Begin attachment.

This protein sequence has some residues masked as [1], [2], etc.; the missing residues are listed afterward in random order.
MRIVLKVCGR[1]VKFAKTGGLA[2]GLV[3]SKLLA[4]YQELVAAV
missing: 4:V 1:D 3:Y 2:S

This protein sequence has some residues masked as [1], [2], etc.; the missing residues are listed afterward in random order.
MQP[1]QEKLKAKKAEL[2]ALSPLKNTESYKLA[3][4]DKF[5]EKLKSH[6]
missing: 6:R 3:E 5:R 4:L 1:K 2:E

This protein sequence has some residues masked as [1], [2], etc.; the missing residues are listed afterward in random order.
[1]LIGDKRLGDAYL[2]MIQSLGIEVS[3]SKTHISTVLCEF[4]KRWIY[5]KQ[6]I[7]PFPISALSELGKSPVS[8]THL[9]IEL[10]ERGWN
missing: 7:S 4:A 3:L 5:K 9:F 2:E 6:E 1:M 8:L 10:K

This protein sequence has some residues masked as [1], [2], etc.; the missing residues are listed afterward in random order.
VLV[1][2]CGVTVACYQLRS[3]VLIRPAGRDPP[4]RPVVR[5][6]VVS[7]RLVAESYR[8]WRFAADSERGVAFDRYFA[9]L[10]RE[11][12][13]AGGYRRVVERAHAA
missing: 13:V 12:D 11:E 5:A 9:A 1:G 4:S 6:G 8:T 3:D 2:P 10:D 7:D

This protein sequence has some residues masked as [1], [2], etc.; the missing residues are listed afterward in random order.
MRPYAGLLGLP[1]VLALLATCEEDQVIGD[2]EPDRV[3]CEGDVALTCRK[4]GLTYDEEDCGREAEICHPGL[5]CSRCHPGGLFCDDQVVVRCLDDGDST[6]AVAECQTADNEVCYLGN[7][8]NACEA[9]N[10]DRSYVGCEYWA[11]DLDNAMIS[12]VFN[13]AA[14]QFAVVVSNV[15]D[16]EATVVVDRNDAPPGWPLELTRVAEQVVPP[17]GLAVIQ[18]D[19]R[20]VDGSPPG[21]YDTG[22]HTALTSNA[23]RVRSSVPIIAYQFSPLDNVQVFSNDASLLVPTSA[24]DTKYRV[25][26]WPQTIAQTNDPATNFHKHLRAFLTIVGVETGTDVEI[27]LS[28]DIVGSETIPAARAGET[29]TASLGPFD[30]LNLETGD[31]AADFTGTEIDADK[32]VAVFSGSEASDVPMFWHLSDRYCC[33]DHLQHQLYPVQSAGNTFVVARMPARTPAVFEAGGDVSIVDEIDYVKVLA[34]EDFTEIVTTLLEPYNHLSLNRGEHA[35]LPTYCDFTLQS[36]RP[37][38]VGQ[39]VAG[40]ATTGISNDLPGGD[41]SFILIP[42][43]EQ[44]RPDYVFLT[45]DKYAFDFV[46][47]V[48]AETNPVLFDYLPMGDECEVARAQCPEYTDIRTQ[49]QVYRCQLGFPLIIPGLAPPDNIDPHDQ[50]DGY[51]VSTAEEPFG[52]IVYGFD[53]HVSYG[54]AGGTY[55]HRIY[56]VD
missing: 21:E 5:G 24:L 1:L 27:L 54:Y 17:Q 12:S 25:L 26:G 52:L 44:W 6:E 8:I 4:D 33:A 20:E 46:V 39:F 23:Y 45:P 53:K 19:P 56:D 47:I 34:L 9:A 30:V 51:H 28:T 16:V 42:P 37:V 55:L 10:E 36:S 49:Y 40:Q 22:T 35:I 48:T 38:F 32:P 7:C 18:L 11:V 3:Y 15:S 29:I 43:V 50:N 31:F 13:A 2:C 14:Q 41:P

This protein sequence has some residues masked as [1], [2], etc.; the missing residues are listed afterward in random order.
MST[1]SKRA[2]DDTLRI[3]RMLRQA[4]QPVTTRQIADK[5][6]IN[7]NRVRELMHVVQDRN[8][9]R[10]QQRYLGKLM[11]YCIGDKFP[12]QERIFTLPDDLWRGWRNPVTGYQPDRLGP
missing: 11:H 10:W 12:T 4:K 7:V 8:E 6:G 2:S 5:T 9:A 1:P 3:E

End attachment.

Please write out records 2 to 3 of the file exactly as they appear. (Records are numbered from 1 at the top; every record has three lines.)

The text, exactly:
This protein sequence has some residues masked as [1], [2], etc.; the missing residues are listed afterward in random order.
MQP[1]QEKLKAKKAEL[2]ALSPLKNTESYKLA[3][4]DKF[5]EKLKSH[6]
missing: 6:R 3:E 5:R 4:L 1:K 2:E

This protein sequence has some residues masked as [1], [2], etc.; the missing residues are listed afterward in random order.
[1]LIGDKRLGDAYL[2]MIQSLGIEVS[3]SKTHISTVLCEF[4]KRWIY[5]KQ[6]I[7]PFPISALSELGKSPVS[8]THL[9]IEL[10]ERGWN
missing: 7:S 4:A 3:L 5:K 9:F 2:E 6:E 1:M 8:L 10:K